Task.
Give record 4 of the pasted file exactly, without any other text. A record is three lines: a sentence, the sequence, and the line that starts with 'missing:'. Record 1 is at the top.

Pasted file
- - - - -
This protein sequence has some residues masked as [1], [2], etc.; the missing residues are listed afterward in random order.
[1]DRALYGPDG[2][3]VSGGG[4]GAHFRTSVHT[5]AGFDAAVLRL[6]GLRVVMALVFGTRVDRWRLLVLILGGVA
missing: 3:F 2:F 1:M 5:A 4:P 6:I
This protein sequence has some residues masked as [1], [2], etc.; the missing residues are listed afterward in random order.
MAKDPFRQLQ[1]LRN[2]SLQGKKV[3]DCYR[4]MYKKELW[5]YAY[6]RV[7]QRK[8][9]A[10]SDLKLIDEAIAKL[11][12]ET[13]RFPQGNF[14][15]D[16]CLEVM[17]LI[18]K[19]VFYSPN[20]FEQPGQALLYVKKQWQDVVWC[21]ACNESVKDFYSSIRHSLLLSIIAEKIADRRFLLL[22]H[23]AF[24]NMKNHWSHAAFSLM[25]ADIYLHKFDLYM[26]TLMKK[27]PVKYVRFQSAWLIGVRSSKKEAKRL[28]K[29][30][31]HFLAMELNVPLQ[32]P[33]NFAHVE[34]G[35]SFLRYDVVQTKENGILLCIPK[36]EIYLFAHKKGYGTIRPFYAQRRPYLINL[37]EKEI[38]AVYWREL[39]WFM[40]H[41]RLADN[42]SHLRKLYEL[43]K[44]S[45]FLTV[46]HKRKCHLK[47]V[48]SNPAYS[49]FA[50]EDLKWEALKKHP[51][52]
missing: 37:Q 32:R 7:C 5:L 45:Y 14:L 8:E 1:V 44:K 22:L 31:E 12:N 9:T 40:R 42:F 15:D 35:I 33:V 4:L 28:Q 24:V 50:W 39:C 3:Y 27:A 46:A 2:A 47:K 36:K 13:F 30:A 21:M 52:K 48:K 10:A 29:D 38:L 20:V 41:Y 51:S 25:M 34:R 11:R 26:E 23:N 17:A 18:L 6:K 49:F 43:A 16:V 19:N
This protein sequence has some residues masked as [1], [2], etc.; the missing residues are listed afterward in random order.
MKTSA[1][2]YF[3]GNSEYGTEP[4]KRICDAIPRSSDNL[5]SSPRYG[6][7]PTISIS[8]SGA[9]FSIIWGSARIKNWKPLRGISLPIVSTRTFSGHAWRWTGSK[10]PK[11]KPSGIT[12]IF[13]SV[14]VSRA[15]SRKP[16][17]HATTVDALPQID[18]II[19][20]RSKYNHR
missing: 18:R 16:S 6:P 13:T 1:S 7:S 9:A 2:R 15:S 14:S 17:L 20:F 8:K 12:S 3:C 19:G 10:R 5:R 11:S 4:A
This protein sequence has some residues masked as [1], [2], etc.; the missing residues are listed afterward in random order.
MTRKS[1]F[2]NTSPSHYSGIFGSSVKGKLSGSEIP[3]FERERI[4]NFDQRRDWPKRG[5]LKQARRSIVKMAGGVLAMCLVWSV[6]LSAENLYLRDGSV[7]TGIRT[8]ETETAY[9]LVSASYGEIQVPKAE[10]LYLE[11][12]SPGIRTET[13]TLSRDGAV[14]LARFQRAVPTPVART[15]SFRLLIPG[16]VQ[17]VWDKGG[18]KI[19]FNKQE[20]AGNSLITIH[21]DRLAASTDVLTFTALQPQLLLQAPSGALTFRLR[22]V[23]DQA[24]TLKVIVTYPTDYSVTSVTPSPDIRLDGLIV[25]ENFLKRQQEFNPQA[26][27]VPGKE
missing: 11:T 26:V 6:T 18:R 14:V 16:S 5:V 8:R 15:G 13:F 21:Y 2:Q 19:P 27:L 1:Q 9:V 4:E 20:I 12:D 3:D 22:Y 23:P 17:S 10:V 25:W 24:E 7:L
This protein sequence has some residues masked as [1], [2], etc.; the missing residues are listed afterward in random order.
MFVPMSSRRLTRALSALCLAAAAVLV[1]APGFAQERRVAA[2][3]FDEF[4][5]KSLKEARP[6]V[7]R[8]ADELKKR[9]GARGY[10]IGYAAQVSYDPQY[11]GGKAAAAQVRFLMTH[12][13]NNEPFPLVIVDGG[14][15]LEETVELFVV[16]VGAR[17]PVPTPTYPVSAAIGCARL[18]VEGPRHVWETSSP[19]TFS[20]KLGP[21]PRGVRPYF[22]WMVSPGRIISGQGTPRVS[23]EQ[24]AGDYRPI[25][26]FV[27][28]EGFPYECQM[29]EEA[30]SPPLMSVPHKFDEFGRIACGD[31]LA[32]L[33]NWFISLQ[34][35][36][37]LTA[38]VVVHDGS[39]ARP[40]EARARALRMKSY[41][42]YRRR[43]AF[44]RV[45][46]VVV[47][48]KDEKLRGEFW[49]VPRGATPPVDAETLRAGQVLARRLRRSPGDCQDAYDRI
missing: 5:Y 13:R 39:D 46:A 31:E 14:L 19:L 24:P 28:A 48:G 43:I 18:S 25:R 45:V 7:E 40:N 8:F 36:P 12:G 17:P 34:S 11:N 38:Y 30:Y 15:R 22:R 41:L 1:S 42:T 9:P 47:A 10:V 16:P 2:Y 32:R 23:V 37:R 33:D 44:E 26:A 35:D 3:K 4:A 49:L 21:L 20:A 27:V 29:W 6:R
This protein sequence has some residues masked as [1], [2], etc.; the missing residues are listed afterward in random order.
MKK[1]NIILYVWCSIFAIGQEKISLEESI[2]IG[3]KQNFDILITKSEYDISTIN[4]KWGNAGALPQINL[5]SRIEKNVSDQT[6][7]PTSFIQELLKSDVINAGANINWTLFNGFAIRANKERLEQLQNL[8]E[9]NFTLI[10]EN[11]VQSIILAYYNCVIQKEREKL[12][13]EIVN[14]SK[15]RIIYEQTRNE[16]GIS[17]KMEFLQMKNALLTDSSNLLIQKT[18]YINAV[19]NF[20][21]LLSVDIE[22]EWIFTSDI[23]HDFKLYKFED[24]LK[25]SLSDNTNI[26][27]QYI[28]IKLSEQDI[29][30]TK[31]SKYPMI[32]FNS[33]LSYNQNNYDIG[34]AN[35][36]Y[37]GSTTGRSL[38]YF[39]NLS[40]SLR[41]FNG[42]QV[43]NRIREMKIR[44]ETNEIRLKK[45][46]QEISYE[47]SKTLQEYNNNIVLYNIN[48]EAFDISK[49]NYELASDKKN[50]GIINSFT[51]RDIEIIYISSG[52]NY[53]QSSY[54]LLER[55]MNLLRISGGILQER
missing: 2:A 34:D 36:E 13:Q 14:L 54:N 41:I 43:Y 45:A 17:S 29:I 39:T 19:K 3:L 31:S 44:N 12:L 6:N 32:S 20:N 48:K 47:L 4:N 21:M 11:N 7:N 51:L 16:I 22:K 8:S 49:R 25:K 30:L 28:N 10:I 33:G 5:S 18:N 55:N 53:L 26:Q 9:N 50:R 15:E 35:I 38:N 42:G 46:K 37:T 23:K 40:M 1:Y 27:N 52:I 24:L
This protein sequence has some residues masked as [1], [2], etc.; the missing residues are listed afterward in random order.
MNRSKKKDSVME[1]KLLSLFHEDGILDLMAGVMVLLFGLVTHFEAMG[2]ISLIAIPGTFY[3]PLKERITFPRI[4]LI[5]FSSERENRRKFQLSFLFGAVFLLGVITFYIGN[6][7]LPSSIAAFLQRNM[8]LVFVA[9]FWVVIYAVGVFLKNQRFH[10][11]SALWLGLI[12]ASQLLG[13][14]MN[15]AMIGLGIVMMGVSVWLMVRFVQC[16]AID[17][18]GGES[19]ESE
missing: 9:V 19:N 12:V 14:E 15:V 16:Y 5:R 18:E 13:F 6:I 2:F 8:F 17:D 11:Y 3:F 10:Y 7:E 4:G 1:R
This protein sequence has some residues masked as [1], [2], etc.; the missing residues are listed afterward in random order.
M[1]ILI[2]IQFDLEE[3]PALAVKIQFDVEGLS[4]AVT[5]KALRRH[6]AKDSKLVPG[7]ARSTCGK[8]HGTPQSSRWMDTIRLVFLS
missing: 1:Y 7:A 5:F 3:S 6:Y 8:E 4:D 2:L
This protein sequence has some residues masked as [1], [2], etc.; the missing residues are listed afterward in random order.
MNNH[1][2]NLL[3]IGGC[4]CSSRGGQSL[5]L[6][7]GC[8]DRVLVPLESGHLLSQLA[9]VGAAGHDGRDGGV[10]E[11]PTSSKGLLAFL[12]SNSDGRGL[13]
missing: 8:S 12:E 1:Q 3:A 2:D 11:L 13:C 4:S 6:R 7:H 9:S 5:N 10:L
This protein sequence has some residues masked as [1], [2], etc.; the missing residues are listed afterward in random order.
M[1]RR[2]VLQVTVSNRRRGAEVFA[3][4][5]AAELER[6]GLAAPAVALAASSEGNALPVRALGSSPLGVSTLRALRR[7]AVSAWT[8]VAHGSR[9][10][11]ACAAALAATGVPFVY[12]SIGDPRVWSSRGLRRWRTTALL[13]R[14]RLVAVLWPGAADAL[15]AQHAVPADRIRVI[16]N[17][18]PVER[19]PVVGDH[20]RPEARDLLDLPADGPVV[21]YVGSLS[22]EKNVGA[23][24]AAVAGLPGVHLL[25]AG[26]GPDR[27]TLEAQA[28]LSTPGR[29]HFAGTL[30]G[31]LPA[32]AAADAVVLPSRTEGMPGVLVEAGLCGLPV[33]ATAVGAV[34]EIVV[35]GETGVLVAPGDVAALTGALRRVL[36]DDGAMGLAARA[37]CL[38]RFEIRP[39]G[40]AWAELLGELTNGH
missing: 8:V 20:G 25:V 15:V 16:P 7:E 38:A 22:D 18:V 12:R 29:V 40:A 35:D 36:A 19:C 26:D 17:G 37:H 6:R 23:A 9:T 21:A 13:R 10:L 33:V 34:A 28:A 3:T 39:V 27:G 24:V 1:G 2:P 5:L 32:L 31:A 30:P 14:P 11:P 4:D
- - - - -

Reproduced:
This protein sequence has some residues masked as [1], [2], etc.; the missing residues are listed afterward in random order.
MTRKS[1]F[2]NTSPSHYSGIFGSSVKGKLSGSEIP[3]FERERI[4]NFDQRRDWPKRG[5]LKQARRSIVKMAGGVLAMCLVWSV[6]LSAENLYLRDGSV[7]TGIRT[8]ETETAY[9]LVSASYGEIQVPKAE[10]LYLE[11][12]SPGIRTET[13]TLSRDGAV[14]LARFQRAVPTPVART[15]SFRLLIPG[16]VQ[17]VWDKGG[18]KI[19]FNKQE[20]AGNSLITIH[21]DRLAASTDVLTFTALQPQLLLQAPSGALTFRLR[22]V[23]DQA[24]TLKVIVTYPTDYSVTSVTPSPDIRLDGLIV[25]ENFLKRQQEFNPQA[26][27]VPGKE
missing: 11:T 26:V 6:T 18:R 14:V 16:S 5:V 8:R 15:G 13:F 21:Y 2:Q 19:P 27:L 1:Q 9:V 4:E 20:I 12:D 3:D 22:Y 23:P 17:S 10:V 25:W 24:E 7:L